I recently obtained the middle rod in the acclaimed Gamakatsu tenkara lineup. This lineup, the MultiFlex Suimu family, consists of three tenkara rods. They are known in Japan as being some of the highest quality rods, and are designed with the commercial tenkara tradition in mind. This means they have faster actions, more robust materials and can handle large salmonids in strong currents. These rods are not for everyone, but if your conditions are right, they are dynamite!
I have Suimu 4.0 and the Suimu 5.0, and have written about them before. This review is for the middle of the lineup, the Suimu 4.5. Cosmetically, it looks very similar to the other two rods, so I won't dwell on its description except for saying that the Suimu 4.5 is not just a Suimu 4.0 with one more segment, or the Suimu 5.0 with one fewer. All three rods are unique unto themselves. They have their own tapers and distinct personalities. Although the Suimu 4.0 and 4.5 have the same handle lengths, all three rods have completely different lengths and tapers, and therefore feel quite differently from one another.
Cosmetics, accents, lilian with micro swivel, tip caps, butt cap and zoom posts are all very similar among the three rods, but segments are definitely not interchangeable like they are in some other rods. The personality (or action) of the Suimu 4.0 is fast with lightning quick hooksets and immediate power. It's an impatient rod; it wants to get 'er done, and now! The Suimu 5.0 is more laid back, with a patient and forgiving action. It initially feels like it wouldn't be able to handle a large fish, but don't let that deceive you! The Suimu's 5.0 power comes into play only after the rod begins to bend, then holy smokes, it can move the world! But what about the Suimu 4.5? Well, it's right in the middle!
But first, here are some of my measurements:
Fully nested (with tip cap): 67 cm (26 in.)
Fully extended: 344 (11' 3.4") / 398.5 (13' 0.8") / 450 cm (14' 9")
Weight (without tip cap): 95.4 g (3.4 oz.)
CCS: 23 / 27 / 28 pennies
RFI: 6.7 / 6.8 / 6.2
Rotational Moment: 5 / 6.9 / 9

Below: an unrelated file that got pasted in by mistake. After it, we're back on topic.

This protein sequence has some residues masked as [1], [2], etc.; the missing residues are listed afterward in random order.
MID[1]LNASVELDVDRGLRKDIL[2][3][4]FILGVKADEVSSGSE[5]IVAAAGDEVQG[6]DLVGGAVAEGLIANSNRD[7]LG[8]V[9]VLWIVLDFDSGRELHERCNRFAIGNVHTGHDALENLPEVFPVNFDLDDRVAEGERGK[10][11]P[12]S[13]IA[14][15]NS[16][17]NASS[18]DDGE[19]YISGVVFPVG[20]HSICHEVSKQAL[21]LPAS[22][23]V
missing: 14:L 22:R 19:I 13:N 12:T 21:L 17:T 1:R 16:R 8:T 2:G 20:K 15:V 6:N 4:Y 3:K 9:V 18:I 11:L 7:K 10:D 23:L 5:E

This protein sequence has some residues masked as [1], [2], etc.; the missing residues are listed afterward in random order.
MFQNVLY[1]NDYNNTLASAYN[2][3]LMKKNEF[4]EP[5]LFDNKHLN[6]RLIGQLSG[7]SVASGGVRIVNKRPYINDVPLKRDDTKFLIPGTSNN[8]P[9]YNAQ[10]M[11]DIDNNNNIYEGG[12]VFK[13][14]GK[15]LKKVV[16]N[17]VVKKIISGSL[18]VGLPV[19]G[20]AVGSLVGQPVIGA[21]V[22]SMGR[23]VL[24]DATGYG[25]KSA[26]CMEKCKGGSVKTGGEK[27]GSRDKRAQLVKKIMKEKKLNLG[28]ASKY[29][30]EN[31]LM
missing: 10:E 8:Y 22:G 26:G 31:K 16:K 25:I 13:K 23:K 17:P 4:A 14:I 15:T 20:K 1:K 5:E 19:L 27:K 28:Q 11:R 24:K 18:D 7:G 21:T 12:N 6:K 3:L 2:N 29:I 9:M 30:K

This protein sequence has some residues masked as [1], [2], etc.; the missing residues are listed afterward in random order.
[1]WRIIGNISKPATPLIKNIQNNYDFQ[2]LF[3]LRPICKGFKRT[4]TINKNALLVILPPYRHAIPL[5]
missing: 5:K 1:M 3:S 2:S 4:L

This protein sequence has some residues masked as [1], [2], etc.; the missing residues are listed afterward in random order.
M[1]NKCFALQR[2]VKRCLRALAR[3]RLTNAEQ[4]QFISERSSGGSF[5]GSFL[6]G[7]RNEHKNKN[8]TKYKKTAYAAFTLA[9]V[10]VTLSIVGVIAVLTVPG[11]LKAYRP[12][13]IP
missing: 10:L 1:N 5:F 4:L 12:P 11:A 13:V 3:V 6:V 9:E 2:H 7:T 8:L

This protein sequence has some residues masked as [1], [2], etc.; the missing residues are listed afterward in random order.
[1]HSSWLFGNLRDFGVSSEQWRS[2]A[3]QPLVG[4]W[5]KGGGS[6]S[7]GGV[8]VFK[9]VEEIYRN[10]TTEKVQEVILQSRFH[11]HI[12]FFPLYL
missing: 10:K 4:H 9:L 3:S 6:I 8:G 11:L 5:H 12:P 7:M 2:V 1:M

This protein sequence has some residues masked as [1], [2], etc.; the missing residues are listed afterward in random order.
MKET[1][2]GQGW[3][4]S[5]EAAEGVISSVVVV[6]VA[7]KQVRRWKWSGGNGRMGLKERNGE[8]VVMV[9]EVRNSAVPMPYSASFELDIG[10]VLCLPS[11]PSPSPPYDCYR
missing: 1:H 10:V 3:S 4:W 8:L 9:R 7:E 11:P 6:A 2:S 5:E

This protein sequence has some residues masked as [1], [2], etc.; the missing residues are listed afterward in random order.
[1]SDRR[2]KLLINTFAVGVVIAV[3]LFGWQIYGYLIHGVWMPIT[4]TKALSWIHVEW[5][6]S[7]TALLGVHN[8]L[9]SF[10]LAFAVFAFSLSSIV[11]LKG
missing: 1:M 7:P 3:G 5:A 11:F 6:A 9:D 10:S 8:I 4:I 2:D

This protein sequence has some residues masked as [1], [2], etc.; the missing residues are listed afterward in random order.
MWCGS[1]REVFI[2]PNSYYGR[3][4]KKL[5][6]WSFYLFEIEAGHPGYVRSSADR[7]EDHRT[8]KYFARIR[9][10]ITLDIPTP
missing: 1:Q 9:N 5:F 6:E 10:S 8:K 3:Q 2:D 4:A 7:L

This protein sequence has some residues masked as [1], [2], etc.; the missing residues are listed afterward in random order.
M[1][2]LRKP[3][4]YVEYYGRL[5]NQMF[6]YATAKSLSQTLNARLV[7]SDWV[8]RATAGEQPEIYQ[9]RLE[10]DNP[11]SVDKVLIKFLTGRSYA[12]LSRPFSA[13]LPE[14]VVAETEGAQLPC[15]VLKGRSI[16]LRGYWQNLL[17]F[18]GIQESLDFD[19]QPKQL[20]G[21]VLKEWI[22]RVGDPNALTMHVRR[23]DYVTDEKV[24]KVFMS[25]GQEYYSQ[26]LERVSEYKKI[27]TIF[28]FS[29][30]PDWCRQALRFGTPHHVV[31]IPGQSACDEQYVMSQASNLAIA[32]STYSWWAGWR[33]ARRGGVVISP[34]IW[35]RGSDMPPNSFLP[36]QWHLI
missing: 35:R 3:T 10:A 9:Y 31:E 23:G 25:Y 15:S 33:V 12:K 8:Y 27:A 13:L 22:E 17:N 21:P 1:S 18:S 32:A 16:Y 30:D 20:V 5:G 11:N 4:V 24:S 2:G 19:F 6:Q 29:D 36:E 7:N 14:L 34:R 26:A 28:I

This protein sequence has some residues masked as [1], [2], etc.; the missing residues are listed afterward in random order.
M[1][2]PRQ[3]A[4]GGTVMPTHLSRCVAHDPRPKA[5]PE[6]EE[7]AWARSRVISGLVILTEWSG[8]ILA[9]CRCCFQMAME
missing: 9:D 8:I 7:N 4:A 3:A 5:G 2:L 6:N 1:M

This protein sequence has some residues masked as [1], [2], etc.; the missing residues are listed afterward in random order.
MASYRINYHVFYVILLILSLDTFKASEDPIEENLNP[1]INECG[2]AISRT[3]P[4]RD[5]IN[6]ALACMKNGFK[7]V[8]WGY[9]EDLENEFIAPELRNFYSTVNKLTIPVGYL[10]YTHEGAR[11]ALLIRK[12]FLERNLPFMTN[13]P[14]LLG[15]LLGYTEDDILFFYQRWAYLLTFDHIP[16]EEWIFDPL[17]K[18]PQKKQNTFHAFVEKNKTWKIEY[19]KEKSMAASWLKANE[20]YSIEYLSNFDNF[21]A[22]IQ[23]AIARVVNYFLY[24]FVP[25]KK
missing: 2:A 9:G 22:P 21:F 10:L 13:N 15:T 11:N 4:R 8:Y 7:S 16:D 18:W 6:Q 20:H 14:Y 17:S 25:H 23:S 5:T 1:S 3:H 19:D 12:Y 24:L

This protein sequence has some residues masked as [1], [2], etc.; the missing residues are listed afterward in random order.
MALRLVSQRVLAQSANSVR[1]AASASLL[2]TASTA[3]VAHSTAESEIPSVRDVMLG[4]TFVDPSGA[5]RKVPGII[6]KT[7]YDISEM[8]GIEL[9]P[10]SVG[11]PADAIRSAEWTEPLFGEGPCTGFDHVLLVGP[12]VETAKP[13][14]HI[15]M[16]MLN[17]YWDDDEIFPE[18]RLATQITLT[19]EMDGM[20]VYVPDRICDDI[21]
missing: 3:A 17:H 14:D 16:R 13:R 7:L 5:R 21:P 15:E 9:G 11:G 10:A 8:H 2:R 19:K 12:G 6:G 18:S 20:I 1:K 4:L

The Suimu 4.5 is a double "zoom" rod (meaning, it can be fished at three distinct lengths) and has excellent balance at all three lengths. However, even this rod can't rob Isaac Newton and therefore is more tip heavy at 450 cm than it is at 350 cm - that stands to reason. But in the hand, the Suimu 4.5 is remarkably balanced.
The action at all three lengths feels about the same. It's quick, but not as quick as the Suimu 4.0, and it's definitely not as relaxed as the Suimu 5.0. The rod flexes slightly further down the segments than does the Suimu 4.0. It's hard to put into words, but it's definitely there and you can easily see and feel it when "jiggling" the rod. This makes the Suimu 4.5 more pleasing to cast than the 4.0. It's just a little slower than the 4.0, but that "little" makes all the difference, at least to me. However, not to belabor the point, this is a fast rod. It has RFI's in the 6's (high 6's at the shorter lengths), and that should tell you something - this rod is not going to be full-flex noodle. All Gamakatsu Suimu tenkara rods are designed with the commercial tenkara tradition in mind, that is, hook the fish quickly and securely, and get the fish into your hand very quickly. After all, that's how the Shokuryoshi of Japan survived and made a living catching fish.
Here's what Discover Tenkara has said about the Gamakatsu Suimu rods: "Big Fish – Especially Sea-runs: Kobayashi-san’s speciality [sic] style of fishing – especially in the terrifying Tonegawa river. His approach demands special tackle and, because he is a professional gear tester for Gamakatsu, he had major design/performance input into the rods he uses.
The Gamakatsu tenkara rods are exceptionally high quality and, as well as being beautiful to cast, they are extremely strong. His most used Honryu rods are a triple zoom Gamakatsu “Suimu – Tenkara Multiflex” which locks at 3.5, 4.0 and 4.5 metre lengths – plus the same rod but in a dual zoom model that locks at 4.5 and 5.0 metres. On this rod, Kobayashi-san has landed rainbow trout up to 71 cm!
Gamakatsu honryu rods are very powerful as you bend them more. You should not cast them with your finger pointing up the back of the rod – because of the leverage from the powerful lower sections and the overall length of the rod."
The Suimu lineup of rods were not designed for level line casting; furled lines were preferred. But I fish my Gamakatsu rods with level lines. I have gone to "composite tapered" level lines for these big rods, as taught to me by Adam Trahan (who regularly fishes the Colorado River below Lees Ferry). These lines are made up of two different sizes of fluorocarbon level line. They are quite long, but are manageable with these long rods. A typical line for me is fourteen feet in length (but can be much longer), with 80 percent of that length being #3.5 or #4 line and 20 percent being the next lighter line (#3 or #3.5, respectively). I connect the two segments of line with a Speed Blood Knot. Like Adam, I terminate the line with a tippet ring. The extra length of heavier line gives the line more mass, but the taper lets the line turn over the flies (often multiple and weighted) with conviction. This system works for me.
Being a long rod, the Suimu 4.5 has some startup inertia at its 4.5 meter length. There is much less at the 4.0 meter length. Despite this inertia, the rod is easy to cast and control. The casting arc is relatively short, due to the fast action, but effective. In summary, it's a joy to use, but you have to adjust your timing to achieve optimal energy transfer and line extension.
Coming up: In Part II of my review, I'll talk more about the rod on the water. Until then, cheers!